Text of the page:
“I’ve told people that for the radio element to — for the right thing — I’d give it up. The (podcast), I’m not giving it up.”





Fox Sports Radio host Doug Gottlieb recently interviewed for the vacant head coaching job at Wisconsin-Green Bay and detailed the experience on his podcast.

“I got a chance to talk to (Wisconsin-Green Bay AD) Josh Moon several times during the year after they had made their coaching job available and my approach to how I’ve done these things — and this is not the first time I’ve gone down this path, but this was a different path,” Gottlieb said on his All Ball podcast.

“This is a low-major, mid-major job, and there’s no connection there. I’ve told people that for the radio element to — for the right thing — I’d give it up. The (podcast), I’m not giving it up. I love doing it and I think there’s a very smart world where if I’m coaching I can still do this podcast and still do it with basketball people all over the country and the world, and it’s kind of like a cheat code.”

He continued by saying that seeing Shaka Smart be successful at Marquette has motivated him to continue to search for the right fit as a college basketball coach.

“That’s what I want to do. And last year when I was coaching in Israel, that also continued to invigorate me…this is something that I would really like to do. It has to be the right thing. It has to be the right AD who hits the right message.”

He continued by saying that a sticking point of negotiations was he wasn’t willing to give up his nationally syndicated radio program for the job. He was willing to take less money for his assistants pool, but also to continue doing his radio show.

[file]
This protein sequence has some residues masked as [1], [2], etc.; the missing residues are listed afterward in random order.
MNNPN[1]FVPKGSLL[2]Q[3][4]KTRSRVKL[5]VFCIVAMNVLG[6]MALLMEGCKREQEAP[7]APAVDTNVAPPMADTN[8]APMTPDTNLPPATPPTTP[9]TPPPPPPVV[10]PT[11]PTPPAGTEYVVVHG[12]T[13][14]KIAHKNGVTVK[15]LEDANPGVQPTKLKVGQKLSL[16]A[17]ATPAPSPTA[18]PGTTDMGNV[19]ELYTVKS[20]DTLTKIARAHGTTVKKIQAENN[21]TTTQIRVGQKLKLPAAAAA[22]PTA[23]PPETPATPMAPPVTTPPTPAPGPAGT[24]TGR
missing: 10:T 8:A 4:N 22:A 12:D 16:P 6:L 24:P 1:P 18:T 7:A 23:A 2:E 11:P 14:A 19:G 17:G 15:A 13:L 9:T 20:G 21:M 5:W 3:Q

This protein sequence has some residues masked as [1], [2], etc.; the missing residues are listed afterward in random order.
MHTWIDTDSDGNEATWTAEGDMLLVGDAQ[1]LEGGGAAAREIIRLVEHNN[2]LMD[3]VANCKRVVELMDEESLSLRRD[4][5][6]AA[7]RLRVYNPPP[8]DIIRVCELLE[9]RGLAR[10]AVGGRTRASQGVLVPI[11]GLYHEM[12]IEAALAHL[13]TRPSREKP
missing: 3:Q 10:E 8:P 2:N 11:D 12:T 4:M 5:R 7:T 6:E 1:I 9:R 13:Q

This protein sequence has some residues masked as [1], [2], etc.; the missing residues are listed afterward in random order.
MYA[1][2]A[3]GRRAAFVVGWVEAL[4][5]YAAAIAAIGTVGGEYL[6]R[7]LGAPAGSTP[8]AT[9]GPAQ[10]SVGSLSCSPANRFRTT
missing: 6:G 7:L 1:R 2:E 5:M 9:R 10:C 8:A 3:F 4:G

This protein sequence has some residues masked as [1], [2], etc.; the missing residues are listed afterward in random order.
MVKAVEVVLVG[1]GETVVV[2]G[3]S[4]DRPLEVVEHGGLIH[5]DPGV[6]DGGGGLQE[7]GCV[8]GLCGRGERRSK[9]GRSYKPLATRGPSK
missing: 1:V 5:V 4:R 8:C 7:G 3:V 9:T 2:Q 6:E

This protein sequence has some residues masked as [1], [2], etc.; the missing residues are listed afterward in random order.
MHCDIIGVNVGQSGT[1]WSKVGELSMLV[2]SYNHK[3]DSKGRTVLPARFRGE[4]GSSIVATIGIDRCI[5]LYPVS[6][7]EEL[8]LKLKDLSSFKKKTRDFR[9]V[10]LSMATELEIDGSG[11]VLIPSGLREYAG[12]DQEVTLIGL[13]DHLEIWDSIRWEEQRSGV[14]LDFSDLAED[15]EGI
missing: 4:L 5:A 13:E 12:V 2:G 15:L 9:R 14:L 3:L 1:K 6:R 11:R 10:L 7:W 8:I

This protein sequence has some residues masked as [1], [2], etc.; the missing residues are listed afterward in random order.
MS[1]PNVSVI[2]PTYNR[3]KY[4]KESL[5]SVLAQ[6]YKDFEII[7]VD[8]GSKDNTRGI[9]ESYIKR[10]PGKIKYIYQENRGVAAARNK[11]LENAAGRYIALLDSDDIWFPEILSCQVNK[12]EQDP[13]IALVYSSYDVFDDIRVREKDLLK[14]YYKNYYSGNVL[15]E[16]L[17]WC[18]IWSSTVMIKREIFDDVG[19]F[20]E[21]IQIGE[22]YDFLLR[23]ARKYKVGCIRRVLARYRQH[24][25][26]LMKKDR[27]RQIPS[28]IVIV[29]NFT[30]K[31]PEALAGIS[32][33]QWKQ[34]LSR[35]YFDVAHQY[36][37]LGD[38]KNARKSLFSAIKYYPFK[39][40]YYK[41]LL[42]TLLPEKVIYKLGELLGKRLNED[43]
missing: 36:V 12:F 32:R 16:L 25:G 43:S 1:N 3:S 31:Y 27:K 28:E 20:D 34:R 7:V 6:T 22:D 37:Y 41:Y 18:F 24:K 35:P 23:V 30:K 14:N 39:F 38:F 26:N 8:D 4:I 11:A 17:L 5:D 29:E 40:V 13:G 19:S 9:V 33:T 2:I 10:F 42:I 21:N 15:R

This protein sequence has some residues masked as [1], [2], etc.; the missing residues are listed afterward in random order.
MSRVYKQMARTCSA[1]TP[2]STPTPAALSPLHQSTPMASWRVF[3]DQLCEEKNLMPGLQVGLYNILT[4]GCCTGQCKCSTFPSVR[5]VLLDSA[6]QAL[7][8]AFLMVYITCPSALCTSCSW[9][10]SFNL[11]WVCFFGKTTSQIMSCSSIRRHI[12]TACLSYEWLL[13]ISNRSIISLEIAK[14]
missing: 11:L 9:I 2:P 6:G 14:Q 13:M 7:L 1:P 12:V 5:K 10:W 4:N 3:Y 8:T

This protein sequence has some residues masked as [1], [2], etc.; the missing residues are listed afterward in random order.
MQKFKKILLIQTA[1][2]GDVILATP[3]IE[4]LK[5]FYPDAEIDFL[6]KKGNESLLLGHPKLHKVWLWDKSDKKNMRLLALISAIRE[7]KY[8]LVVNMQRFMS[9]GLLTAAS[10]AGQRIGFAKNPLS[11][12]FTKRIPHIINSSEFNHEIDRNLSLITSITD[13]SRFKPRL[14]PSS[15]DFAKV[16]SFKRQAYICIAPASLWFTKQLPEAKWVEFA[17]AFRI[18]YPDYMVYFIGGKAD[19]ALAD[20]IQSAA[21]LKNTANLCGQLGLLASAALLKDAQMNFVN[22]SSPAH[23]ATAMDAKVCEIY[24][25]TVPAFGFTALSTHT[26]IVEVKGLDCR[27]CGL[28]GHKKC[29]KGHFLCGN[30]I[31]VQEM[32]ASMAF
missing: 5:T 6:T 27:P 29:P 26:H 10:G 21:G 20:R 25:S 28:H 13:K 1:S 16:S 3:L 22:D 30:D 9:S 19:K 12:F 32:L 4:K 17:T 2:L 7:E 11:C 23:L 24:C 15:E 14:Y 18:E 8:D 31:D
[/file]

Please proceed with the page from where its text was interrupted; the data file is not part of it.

Gottlieb did not get the position with the Phoenix, noting that he was a finalist but was never offered the job. The position ultimately went to Wyoming assistant coach Sundance Wicks. Wicks had previous head coaching experience and had worked with Green Bay athletic director Josh Moon at Division II Northern State. He admitted he wasn’t necessarily “all-in” on the job due to the current ages of his children and whether the timing was right to uproot his family to move to Northeastern Wisconsin.

The Fox Sports Radio host does have coaching experience. He has worked as a coach for the U.S. men’s basketball team at the Maccabiah Games, sometimes referred to as the Jewish Olympics.

Gottlieb’s father — Bob — was the head men’s basketball coach at Wisconsin-Milwaukee from 1975-1980, compiling a 97-91 record.

Continue Reading

Sports Radio News

Waddle & Silvy: Scott Hanson Told Us to Lose His Number

“We didn’t call him back, so he set out what he wanted to do.”





Aaron Rodgers took immense pride in the fact that he told ESPN NFL Insider Adam Schefter to “lose his number” while discussing his future earlier this week on The Pat McAfee Show. ESPN 1000’s Waddle & Silvy said they’ve experienced similar treatment from guests on their radio show.

While discussing the Rodgers interview with McAfee, the pair admitted that NFL RedZone host Scott Hanson once told their producer to stop trying to book him for interviews on the program.